Plastic is Perfect: Do We Need So Many Biometric Options?

My new Samsung Galaxy S3 watch looked great on display at Best Buy, with features to track walking steps, changeable faces and Samsung Pay. I talked myself into the $350 expense because I like to test different payment options, and though I have done both Apple Pay and Samsung Pay transactions on my mobile device, I figured now was a good time to try the watch option. If I want to set it up, data will stream through the watch to my tablets and desk top.

So far, I am underwhelmed and am in the “so what” zone. I can whip out my wallet an insert by Amex, Discover, Mastercard or Visa card in less than 12 seconds. Yes, it can move my steps into my PC tracker but that’s not a big relief.

Today’s read comes from the WSJ and discusses what Europeans are doing to enhance cardholder validation at the point of sale.

  • Credit-card companies, banks and vendors are changing how they verify consumers’ identities. Passwords and PINs could become less important. Biometric analysis could become the norm.
  • The proving ground for the latest in payment technology is Europe, where a new law could encourage greater use of biometrics in a bid to reduce burgeoning payment fraud.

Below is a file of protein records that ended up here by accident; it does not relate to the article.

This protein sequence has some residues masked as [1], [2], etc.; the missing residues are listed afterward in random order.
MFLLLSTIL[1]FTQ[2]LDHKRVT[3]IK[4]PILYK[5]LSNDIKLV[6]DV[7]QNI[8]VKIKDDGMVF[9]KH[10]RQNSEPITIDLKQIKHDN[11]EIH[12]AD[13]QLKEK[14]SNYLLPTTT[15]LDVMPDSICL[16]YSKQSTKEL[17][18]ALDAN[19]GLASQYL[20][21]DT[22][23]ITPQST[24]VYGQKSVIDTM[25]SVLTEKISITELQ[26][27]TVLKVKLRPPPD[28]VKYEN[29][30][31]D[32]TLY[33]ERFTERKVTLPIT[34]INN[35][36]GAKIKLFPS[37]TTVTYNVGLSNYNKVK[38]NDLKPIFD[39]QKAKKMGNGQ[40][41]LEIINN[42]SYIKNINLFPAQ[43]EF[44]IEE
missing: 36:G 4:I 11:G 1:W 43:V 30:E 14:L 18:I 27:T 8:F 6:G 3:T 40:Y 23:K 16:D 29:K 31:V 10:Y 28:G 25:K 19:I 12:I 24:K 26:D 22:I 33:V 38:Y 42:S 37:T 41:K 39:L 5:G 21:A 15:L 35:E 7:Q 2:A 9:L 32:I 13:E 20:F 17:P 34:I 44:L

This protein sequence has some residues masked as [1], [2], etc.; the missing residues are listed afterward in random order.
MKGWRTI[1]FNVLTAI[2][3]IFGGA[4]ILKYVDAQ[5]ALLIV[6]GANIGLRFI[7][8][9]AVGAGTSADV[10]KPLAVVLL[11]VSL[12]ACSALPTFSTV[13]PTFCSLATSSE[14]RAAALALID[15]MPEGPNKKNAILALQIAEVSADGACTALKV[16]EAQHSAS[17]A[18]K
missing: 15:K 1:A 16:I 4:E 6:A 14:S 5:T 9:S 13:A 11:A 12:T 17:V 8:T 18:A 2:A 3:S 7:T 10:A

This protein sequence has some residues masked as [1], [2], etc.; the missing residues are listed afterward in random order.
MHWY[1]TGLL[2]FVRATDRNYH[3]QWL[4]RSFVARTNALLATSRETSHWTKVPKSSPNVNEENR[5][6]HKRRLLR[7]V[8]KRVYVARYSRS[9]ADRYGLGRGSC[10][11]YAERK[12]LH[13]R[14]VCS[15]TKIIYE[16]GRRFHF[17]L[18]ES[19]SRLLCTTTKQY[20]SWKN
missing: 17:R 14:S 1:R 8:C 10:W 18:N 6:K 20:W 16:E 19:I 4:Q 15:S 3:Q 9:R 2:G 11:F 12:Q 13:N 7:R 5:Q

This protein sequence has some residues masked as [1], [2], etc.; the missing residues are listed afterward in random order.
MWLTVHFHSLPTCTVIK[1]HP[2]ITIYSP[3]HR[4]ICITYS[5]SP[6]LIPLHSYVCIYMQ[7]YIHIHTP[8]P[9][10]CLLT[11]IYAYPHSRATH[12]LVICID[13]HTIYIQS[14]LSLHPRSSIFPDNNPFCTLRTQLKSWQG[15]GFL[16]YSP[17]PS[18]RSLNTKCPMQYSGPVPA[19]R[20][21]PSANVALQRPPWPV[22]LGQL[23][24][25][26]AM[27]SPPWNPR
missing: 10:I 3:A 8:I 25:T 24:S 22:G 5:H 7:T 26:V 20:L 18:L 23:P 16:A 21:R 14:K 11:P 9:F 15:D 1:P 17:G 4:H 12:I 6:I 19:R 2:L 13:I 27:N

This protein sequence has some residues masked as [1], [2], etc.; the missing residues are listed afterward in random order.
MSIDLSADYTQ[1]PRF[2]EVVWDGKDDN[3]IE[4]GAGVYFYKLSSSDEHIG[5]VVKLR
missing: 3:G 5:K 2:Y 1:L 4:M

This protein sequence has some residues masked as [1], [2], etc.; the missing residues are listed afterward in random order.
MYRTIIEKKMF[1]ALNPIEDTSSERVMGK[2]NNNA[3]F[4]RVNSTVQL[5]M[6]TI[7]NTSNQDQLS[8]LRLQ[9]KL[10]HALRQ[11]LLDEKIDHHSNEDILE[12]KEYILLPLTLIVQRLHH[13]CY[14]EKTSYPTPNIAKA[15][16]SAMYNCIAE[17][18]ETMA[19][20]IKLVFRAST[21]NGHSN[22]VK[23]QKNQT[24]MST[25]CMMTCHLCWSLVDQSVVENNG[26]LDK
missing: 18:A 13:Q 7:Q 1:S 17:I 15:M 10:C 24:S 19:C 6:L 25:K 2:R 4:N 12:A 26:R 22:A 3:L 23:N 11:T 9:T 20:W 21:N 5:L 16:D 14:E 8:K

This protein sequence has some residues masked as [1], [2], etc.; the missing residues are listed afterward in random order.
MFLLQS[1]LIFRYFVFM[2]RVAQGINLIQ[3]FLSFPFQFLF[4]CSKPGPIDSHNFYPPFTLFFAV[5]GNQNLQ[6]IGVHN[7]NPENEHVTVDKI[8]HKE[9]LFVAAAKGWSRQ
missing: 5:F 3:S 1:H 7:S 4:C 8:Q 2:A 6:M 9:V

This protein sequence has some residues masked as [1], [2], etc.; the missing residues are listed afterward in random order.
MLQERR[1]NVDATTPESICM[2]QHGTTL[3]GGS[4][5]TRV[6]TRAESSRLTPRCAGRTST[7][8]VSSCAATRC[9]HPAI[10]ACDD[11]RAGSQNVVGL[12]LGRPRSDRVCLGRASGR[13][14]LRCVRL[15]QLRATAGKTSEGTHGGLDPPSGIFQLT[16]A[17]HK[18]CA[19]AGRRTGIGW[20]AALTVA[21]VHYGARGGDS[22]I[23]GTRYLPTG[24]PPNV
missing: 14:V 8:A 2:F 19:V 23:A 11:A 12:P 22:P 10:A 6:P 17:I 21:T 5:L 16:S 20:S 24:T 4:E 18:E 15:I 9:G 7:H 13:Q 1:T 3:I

• Starting September 2019 in the European Union, a large portion of online payments greater than €30 (currently about $35) will require multifactor authentication.
  • Consumers will need to use two of three things to verify transactions: something they know, like a password; something they have, like a digital device, perhaps a USB token, that identifies them; or something they are: biometric data.

Fraud is about adding protection layers. You need to protect the card and insulate it from fraudsters with holograms and EMV chips. You need to watch merchants with software such as ACI ReD Shield and know more about customers than their next door neighbors do with technologies with FICO Falcon. The big deal here is do you want to slow down sales while people fumble with technology? In some markets, people do not even want to enter PINs.

  • “Part of the challenge has been lethargy. We’ve seen that with chip and PIN in the U.S.,” says Mr. Stickland, referring to the card industry’s ponderous transition away from requiring signature-based payments.
  • “The only way to get rid of passwords is to have a number of biometrics, so if one fails, you can use another one,” he says. “We’ll start to see more biometrics used to verify identity…. You’ll walk up to the counter, use face recognition to initiate the payment, and that’s it.”

So for now, I will enjoy the watch but probably not do another watch transaction for a while. I could swipe my plastic pretty quickly before, and have mastered the insertion of a card.

Overview by Brian Riley, Director, Credit Advisory Service at Mercator Advisory Group

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